Please, could you help me understand this snippet:
Sheriff John Brown always hated me
For what, I donít know
Every time that I plant a seed
He said, kill it before it grows
What kind of seed? Is it a metaphor?
Thanks in advance.
The quote is, of course, a verse from Bob Marley's "I Shot The Sheriff". The general story of the song is that the singer - say Marley himself - has been consistently harrassed by the sheriff - named in the song as John Brown. We don't know what for, although past theories I have seen say racial prejudice. One day Marley decides to leave town, runs into Brown who is planning to kill Marley, and Marley shoots Brown in self defence.
There are two schools of thought as to what the metaphorical seed might be. One is that it represents a thought, or idea. In this case Brown would be saying: "Whatever Marley wants/tries to do in this town, he shouldn't be allowed to do it." The second theory is that the seed represents children. Considering the racial angle, this would mean Brown is saying something like: "Kill black people as children because they'll only cause trouble when they get older".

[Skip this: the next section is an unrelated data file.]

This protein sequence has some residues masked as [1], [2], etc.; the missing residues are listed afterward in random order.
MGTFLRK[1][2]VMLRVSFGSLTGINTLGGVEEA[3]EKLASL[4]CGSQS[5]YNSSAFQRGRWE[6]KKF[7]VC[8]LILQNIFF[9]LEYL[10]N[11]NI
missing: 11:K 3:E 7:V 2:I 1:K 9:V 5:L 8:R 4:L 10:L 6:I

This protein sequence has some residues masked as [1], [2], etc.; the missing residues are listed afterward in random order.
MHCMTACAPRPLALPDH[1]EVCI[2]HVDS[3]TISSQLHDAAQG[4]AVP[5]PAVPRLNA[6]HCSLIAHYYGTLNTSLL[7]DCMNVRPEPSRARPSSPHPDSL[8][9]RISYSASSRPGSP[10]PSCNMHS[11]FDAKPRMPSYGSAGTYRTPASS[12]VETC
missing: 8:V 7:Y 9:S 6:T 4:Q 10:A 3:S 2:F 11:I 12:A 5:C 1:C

The fact that Brown plans to kill Marley, even as Marley is leaving town and therefore ceasing to be a problem to Brown, makes me feel that the more sinister theory is probably the correct one. Remember, the verse does not say Brown actually killed children, but that he said it would be a good idea. I am only guessing, but it seems something a racist would be likely to say.
There is a great analysis of the song at the following link:
Geoffrey Philp's Blog Spot: A Fable of Freedom: "I Shot the Sheriff"
Yes; "destroy it before it becomes a (metaphorical) seedling".
The next line ("He said, Kill them before they grow") supports AJ's "more sinister" theory; or suggests a series of metaphorical seedlings.
I have always liked the mitigating circumstance: "But I didn't shoot the deputy, your honour!"
Gee, being Bob Marley, I always thought he was singing about growing reefer and getting caught doing it.
Thanks a lot!
I did try to find some parsing on the Net, but failed.
Another thing that makes me wonder is
Every day the bucket goes to the well
One day the bottom will drop out
It means There's a limit to one's patience, I think. Is it a commonly used metaphor?
Like a lot of BM's imagery, I think it's biblical. It's not commonly used.